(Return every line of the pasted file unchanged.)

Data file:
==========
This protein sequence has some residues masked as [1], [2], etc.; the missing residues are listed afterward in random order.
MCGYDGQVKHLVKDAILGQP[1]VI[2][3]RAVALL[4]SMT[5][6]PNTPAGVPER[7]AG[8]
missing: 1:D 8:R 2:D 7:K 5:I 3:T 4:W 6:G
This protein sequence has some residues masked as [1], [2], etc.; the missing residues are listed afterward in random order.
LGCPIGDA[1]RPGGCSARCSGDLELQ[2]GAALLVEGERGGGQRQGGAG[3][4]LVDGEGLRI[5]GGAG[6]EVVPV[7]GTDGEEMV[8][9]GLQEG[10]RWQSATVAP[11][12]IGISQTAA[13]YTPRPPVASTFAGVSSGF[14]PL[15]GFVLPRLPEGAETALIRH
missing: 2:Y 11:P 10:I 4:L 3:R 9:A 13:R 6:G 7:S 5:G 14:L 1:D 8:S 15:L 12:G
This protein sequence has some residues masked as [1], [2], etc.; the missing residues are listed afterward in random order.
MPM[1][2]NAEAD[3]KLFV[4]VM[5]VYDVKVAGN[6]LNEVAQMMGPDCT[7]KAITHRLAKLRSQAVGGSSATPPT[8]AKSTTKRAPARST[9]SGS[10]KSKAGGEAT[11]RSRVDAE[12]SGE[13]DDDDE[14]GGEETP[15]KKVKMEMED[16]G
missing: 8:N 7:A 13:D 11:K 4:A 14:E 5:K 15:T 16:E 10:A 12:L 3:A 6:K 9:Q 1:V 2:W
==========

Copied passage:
This protein sequence has some residues masked as [1], [2], etc.; the missing residues are listed afterward in random order.
MCGYDGQVKHLVKDAILGQP[1]VI[2][3]RAVALL[4]SMT[5][6]PNTPAGVPER[7]AG[8]
missing: 1:D 8:R 2:D 7:K 5:I 3:T 4:W 6:G
This protein sequence has some residues masked as [1], [2], etc.; the missing residues are listed afterward in random order.
LGCPIGDA[1]RPGGCSARCSGDLELQ[2]GAALLVEGERGGGQRQGGAG[3][4]LVDGEGLRI[5]GGAG[6]EVVPV[7]GTDGEEMV[8][9]GLQEG[10]RWQSATVAP[11][12]IGISQTAA[13]YTPRPPVASTFAGVSSGF[14]PL[15]GFVLPRLPEGAETALIRH
missing: 2:Y 11:P 10:I 4:L 3:R 9:A 13:R 6:G 7:S 5:G 14:L 1:D 8:S 15:L 12:G
This protein sequence has some residues masked as [1], [2], etc.; the missing residues are listed afterward in random order.
MPM[1][2]NAEAD[3]KLFV[4]VM[5]VYDVKVAGN[6]LNEVAQMMGPDCT[7]KAITHRLAKLRSQAVGGSSATPPT[8]AKSTTKRAPARST[9]SGS[10]KSKAGGEAT[11]RSRVDAE[12]SGE[13]DDDDE[14]GGEETP[15]KKVKMEMED[16]G
missing: 8:N 7:A 13:D 11:K 4:A 14:E 5:K 15:T 16:E 10:A 12:L 3:A 6:K 9:Q 1:V 2:W